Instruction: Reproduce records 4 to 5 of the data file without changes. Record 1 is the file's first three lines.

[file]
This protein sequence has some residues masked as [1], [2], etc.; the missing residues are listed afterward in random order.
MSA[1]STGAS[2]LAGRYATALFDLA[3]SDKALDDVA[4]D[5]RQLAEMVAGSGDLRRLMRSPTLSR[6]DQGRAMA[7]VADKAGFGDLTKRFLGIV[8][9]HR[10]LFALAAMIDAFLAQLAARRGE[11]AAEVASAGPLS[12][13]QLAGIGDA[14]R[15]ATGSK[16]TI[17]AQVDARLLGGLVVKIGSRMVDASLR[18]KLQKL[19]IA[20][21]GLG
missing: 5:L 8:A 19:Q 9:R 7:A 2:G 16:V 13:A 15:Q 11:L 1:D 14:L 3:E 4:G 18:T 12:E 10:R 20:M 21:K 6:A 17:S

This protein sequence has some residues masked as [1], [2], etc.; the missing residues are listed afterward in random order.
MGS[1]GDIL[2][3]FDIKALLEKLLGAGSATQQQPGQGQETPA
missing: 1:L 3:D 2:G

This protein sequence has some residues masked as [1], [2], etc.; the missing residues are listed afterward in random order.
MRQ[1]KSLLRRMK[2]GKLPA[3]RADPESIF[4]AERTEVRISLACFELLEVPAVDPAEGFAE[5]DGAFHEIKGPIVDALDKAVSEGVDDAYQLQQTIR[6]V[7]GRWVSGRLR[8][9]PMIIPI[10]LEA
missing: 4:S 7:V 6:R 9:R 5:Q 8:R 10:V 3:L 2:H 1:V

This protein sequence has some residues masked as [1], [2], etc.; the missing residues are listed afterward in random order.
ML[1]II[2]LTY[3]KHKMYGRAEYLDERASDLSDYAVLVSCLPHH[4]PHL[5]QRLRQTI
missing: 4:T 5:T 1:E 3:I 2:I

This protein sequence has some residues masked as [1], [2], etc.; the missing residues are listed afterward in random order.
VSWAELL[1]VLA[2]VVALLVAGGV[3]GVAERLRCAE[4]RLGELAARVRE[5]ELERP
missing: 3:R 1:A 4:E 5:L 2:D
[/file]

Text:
This protein sequence has some residues masked as [1], [2], etc.; the missing residues are listed afterward in random order.
ML[1]II[2]LTY[3]KHKMYGRAEYLDERASDLSDYAVLVSCLPHH[4]PHL[5]QRLRQTI
missing: 4:T 5:T 1:E 3:I 2:I

This protein sequence has some residues masked as [1], [2], etc.; the missing residues are listed afterward in random order.
VSWAELL[1]VLA[2]VVALLVAGGV[3]GVAERLRCAE[4]RLGELAARVRE[5]ELERP
missing: 3:R 1:A 4:E 5:L 2:D